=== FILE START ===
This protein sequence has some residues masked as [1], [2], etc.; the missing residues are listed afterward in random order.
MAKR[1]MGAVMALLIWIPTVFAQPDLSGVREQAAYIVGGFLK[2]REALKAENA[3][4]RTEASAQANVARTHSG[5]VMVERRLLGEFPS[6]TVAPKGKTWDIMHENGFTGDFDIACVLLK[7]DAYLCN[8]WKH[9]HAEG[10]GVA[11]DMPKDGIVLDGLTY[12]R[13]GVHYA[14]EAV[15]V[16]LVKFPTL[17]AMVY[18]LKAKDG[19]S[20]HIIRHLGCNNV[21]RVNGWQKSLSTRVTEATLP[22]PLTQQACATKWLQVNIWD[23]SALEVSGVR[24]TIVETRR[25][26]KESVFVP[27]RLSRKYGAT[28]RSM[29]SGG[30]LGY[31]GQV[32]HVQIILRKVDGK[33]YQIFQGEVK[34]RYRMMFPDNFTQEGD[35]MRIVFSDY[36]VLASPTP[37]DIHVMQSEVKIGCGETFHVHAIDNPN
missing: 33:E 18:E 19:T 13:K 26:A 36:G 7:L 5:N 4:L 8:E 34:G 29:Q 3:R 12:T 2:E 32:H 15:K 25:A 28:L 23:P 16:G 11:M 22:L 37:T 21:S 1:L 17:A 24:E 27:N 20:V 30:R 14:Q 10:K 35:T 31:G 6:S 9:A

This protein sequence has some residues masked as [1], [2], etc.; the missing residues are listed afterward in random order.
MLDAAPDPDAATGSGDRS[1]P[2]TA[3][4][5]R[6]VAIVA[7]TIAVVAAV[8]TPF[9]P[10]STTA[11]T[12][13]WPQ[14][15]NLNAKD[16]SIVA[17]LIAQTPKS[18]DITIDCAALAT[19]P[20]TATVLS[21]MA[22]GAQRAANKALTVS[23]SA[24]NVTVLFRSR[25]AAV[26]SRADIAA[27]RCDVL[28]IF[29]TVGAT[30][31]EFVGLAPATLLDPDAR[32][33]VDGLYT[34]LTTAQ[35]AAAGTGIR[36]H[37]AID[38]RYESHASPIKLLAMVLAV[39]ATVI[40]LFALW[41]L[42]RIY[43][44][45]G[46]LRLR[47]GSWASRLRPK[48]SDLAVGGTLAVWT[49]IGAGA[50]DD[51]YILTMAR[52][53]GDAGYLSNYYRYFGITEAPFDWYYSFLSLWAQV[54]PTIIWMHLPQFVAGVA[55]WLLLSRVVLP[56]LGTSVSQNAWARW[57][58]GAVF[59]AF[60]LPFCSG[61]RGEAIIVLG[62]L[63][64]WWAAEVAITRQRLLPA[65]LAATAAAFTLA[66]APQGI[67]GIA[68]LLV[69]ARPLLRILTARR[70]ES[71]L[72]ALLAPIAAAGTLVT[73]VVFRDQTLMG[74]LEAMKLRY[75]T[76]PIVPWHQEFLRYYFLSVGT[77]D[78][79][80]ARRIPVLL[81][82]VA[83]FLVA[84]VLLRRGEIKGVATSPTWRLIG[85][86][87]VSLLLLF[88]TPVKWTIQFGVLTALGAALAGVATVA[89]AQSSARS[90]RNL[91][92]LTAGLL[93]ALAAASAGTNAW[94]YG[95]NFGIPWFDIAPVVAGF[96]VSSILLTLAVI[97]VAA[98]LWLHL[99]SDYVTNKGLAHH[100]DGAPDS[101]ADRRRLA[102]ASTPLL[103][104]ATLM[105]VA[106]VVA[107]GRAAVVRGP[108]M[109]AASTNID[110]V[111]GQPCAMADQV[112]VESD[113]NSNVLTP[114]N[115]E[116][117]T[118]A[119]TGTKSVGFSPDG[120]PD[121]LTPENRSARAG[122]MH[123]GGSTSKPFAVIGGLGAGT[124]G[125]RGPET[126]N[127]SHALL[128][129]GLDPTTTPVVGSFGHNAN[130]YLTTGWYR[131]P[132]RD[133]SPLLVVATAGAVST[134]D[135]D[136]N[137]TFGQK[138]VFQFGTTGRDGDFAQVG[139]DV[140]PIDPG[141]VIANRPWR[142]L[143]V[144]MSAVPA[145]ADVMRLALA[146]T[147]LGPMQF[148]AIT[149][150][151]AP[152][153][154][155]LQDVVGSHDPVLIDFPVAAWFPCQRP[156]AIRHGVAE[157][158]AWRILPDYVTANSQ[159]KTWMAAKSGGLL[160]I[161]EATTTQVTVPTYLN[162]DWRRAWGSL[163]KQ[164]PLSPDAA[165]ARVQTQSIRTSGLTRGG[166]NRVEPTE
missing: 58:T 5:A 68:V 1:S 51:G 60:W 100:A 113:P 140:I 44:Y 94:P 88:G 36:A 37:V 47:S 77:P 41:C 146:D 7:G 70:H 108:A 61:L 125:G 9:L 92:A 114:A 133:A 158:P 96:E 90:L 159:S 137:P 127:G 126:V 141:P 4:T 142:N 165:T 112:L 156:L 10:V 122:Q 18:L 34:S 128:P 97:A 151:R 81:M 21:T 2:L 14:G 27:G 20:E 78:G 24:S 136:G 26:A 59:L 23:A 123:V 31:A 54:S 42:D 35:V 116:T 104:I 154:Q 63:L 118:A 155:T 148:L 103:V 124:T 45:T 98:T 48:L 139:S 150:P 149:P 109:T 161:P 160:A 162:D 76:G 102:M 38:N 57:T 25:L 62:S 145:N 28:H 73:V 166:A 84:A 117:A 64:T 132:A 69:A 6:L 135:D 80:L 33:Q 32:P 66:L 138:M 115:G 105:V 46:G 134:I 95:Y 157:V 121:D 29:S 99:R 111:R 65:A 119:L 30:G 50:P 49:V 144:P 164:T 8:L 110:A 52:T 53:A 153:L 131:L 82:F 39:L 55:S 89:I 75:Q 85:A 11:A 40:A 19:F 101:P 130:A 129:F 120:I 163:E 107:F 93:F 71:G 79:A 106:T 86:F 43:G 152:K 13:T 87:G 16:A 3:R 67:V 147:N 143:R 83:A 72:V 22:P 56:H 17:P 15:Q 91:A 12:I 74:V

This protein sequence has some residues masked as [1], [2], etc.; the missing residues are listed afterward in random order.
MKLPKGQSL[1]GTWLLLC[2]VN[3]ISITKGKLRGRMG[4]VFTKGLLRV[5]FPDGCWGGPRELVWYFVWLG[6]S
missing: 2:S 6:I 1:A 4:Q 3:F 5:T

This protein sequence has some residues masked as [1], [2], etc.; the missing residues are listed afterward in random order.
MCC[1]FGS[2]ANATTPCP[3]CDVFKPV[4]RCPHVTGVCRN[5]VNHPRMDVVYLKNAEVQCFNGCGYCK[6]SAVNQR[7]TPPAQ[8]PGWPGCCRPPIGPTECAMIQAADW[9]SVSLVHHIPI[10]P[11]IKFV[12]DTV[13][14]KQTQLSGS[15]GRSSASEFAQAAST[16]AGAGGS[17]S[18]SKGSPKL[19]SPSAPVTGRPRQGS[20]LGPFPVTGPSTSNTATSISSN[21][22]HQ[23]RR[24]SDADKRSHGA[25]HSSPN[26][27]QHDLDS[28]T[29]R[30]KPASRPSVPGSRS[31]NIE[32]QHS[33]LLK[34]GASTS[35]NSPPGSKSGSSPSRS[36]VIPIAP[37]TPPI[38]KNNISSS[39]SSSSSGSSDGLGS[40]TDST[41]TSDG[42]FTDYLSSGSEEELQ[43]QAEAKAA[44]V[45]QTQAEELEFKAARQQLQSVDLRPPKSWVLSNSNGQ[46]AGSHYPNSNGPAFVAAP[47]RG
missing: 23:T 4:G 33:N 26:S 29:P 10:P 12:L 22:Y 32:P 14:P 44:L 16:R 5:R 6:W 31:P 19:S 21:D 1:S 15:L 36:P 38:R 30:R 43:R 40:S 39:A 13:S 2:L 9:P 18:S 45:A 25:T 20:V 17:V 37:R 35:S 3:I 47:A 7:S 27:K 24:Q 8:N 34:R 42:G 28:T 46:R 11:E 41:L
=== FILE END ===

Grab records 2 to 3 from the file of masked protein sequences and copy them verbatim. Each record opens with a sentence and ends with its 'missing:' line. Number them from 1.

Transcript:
This protein sequence has some residues masked as [1], [2], etc.; the missing residues are listed afterward in random order.
MLDAAPDPDAATGSGDRS[1]P[2]TA[3][4][5]R[6]VAIVA[7]TIAVVAAV[8]TPF[9]P[10]STTA[11]T[12][13]WPQ[14][15]NLNAKD[16]SIVA[17]LIAQTPKS[18]DITIDCAALAT[19]P[20]TATVLS[21]MA[22]GAQRAANKALTVS[23]SA[24]NVTVLFRSR[25]AAV[26]SRADIAA[27]RCDVL[28]IF[29]TVGAT[30][31]EFVGLAPATLLDPDAR[32][33]VDGLYT[34]LTTAQ[35]AAAGTGIR[36]H[37]AID[38]RYESHASPIKLLAMVLAV[39]ATVI[40]LFALW[41]L[42]RIY[43][44][45]G[46]LRLR[47]GSWASRLRPK[48]SDLAVGGTLAVWT[49]IGAGA[50]DD[51]YILTMAR[52][53]GDAGYLSNYYRYFGITEAPFDWYYSFLSLWAQV[54]PTIIWMHLPQFVAGVA[55]WLLLSRVVLP[56]LGTSVSQNAWARW[57][58]GAVF[59]AF[60]LPFCSG[61]RGEAIIVLG[62]L[63][64]WWAAEVAITRQRLLPA[65]LAATAAAFTLA[66]APQGI[67]GIA[68]LLV[69]ARPLLRILTARR[70]ES[71]L[72]ALLAPIAAAGTLVT[73]VVFRDQTLMG[74]LEAMKLRY[75]T[76]PIVPWHQEFLRYYFLSVGT[77]D[78][79][80]ARRIPVLL[81][82]VA[83]FLVA[84]VLLRRGEIKGVATSPTWRLIG[85][86][87]VSLLLLF[88]TPVKWTIQFGVLTALGAALAGVATVA[89]AQSSARS[90]RNL[91][92]LTAGLL[93]ALAAASAGTNAW[94]YG[95]NFGIPWFDIAPVVAGF[96]VSSILLTLAVI[97]VAA[98]LWLHL[99]SDYVTNKGLAHH[100]DGAPDS[101]ADRRRLA[102]ASTPLL[103][104]ATLM[105]VA[106]VVA[107]GRAAVVRGP[108]M[109]AASTNID[110]V[111]GQPCAMADQV[112]VESD[113]NSNVLTP[114]N[115]E[116][117]T[118]A[119]TGTKSVGFSPDG[120]PD[121]LTPENRSARAG[122]MH[123]GGSTSKPFAVIGGLGAGT[124]G[125]RGPET[126]N[127]SHALL[128][129]GLDPTTTPVVGSFGHNAN[130]YLTTGWYR[131]P[132]RD[133]SPLLVVATAGAVST[134]D[135]D[136]N[137]TFGQK[138]VFQFGTTGRDGDFAQVG[139]DV[140]PIDPG[141]VIANRPWR[142]L[143]V[144]MSAVPA[145]ADVMRLALA[146]T[147]LGPMQF[148]AIT[149][150][151]AP[152][153][154][155]LQDVVGSHDPVLIDFPVAAWFPCQRP[156]AIRHGVAE[157][158]AWRILPDYVTANSQ[159]KTWMAAKSGGLL[160]I[161]EATTTQVTVPTYLN[162]DWRRAWGSL[163]KQ[164]PLSPDAA[165]ARVQTQSIRTSGLTRGG[166]NRVEPTE
missing: 58:T 5:A 68:V 1:S 51:G 60:W 100:A 113:P 140:I 44:Y 94:P 88:G 36:A 37:V 47:S 77:P 41:C 146:D 7:G 70:H 108:A 61:L 125:G 9:L 92:A 114:A 133:A 158:P 96:E 90:L 159:S 137:P 127:G 126:V 141:P 4:T 142:N 165:T 112:L 156:L 10:V 122:Q 18:L 34:S 128:P 97:A 151:R 81:M 21:T 2:L 14:G 27:G 20:E 78:G 24:S 136:G 26:A 59:L 23:A 123:V 31:A 54:S 42:D 35:V 116:T 104:I 154:Q 63:L 118:A 155:T 148:L 103:V 124:T 45:T 98:T 48:L 139:S 150:P 149:P 109:T 161:P 160:A 162:D 76:G 102:M 38:N 57:T 25:L 62:S 145:N 28:H 73:V 166:A 84:A 117:A 64:T 132:A 69:A 6:L 135:D 80:L 33:Q 32:P 66:L 138:M 115:G 105:V 46:G 134:I 95:Y 157:V 121:D 29:S 99:R 111:R 65:A 119:L 30:G 50:P 49:V 144:P 164:T 8:L 110:A 52:T 53:A 153:L 131:L 82:F 39:L 55:S 89:I 75:Q 85:A 11:A 40:A 19:F 101:P 130:A 129:F 120:I 163:E 107:F 93:F 71:G 79:A 106:T 86:F 43:G 152:K 13:T 87:G 16:A 3:R 67:V 147:N 143:R 83:A 72:V 22:P 56:H 17:P 15:Q 91:A 12:I 74:V

This protein sequence has some residues masked as [1], [2], etc.; the missing residues are listed afterward in random order.
MKLPKGQSL[1]GTWLLLC[2]VN[3]ISITKGKLRGRMG[4]VFTKGLLRV[5]FPDGCWGGPRELVWYFVWLG[6]S
missing: 2:S 6:I 1:A 4:Q 3:F 5:T